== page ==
Importance of Well-written Job Descriptions

When seeking to hire a candidate at your firm, it’s critical that
you create a well-written job description. This key document
establishes the criteria by which hiring managers should evaluate
candidates. As the basis for the job advertisement, it also serves as a
way to attract the specific talent you need and discourage those not
qualified from applying. After an individual is hired, the job
description serves as a tool for setting expectations and establishing
objective measures for performance appraisals.
                                 

Though
it can be tempting to dust off and recycle an existing version, taking
the time to craft a new job description is well worth the effort.
Whether you’re looking to replace someone who has left or you’re
creating a new role entirely, developing the job description is an
opportunity to think critically about your hiring needs. It should not
only identify the key job functions, it should also sell your firm to
potential hires. Following are the key elements of an effective job
description:

                                 

Responsibilities.
This section should list specific, ongoing job duties of a position.
These may be in either bullet points or full sentences, and should be
presented in order of importance. Be specific about responsibilities,
and include the frequency with which each task will be performed. This
will help eliminate candidates who are either not qualified for or not
interested in the job. Once you have a list, you may want to ask for a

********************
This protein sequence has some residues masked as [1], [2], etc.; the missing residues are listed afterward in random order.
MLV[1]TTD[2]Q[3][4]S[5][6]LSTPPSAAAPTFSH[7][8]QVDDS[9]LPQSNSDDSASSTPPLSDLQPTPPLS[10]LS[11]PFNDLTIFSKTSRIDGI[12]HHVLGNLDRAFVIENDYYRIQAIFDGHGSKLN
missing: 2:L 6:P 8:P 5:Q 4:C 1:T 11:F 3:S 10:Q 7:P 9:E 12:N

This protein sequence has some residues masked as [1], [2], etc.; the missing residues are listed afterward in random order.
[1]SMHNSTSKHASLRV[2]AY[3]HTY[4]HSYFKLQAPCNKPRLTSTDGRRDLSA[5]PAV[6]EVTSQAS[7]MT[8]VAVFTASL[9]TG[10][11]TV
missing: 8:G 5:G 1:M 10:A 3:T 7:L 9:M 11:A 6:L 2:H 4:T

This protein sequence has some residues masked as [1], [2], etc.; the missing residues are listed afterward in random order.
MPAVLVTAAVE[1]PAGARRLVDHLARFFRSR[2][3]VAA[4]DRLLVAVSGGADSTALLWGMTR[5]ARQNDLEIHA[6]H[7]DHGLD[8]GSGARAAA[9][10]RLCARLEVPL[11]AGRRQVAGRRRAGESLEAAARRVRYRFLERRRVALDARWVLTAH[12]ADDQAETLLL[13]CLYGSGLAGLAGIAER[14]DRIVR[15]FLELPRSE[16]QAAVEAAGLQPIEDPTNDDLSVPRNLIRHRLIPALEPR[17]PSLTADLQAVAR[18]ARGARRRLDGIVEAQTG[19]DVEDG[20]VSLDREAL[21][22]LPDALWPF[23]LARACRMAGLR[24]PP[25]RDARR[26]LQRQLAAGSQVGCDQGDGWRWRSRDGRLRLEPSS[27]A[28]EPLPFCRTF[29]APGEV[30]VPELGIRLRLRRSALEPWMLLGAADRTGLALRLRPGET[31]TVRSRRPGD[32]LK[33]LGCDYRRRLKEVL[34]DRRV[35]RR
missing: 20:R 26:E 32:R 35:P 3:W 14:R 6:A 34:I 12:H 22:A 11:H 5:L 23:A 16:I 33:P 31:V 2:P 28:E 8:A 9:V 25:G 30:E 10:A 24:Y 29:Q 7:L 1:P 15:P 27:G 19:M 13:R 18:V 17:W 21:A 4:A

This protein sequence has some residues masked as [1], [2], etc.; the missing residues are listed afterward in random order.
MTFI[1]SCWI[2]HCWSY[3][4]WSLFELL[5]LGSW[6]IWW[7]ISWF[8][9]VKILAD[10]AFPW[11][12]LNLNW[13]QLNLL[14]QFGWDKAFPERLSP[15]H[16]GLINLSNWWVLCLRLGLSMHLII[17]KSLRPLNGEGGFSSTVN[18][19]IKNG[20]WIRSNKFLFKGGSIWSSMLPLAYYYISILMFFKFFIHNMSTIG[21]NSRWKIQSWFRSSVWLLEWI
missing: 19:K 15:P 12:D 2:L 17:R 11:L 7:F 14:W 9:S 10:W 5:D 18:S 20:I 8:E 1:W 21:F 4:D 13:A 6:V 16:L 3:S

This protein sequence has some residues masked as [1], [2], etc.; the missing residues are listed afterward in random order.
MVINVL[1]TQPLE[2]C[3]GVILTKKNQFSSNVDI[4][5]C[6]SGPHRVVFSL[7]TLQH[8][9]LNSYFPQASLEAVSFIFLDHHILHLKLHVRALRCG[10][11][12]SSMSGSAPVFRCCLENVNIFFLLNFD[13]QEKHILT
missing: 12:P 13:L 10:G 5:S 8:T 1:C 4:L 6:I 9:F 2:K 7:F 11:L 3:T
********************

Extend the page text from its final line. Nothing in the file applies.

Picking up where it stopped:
second set of eyes to evaluate whether the job is doable. While credit
managers perform many roles these days, you don’t want the applicants
to be intimidated by an overwhelming number of responsibilities—or
worse, be unable to keep up once they are hired.

                                 

Skills and attributes.
This section should establish the criteria by which hiring managers
will evaluate the candidates. List the technical and financial
knowledge required, as well as the soft skills you desire. Be specific.
For instance, rather than simply stating that a candidate should have
"management abilities," list the exact requirements: "must be able to
oversee a team of five entry-level credit management professionals and
provide feedback on their job performance."

                               

Education and experience.
While these aspects of an applicant are certainly important, don’t set
your expectations so high that you eliminate candidates who may not
have exactly the credentials you seek, yet are perfectly capable of
doing the job. Be sure that this category is a reflection of the true
requirements, rather than just your preferences. The credentials you
establish should be those that have direct bearing on the ability to
perform the duties of the position.

                               

Source: Robert Half International

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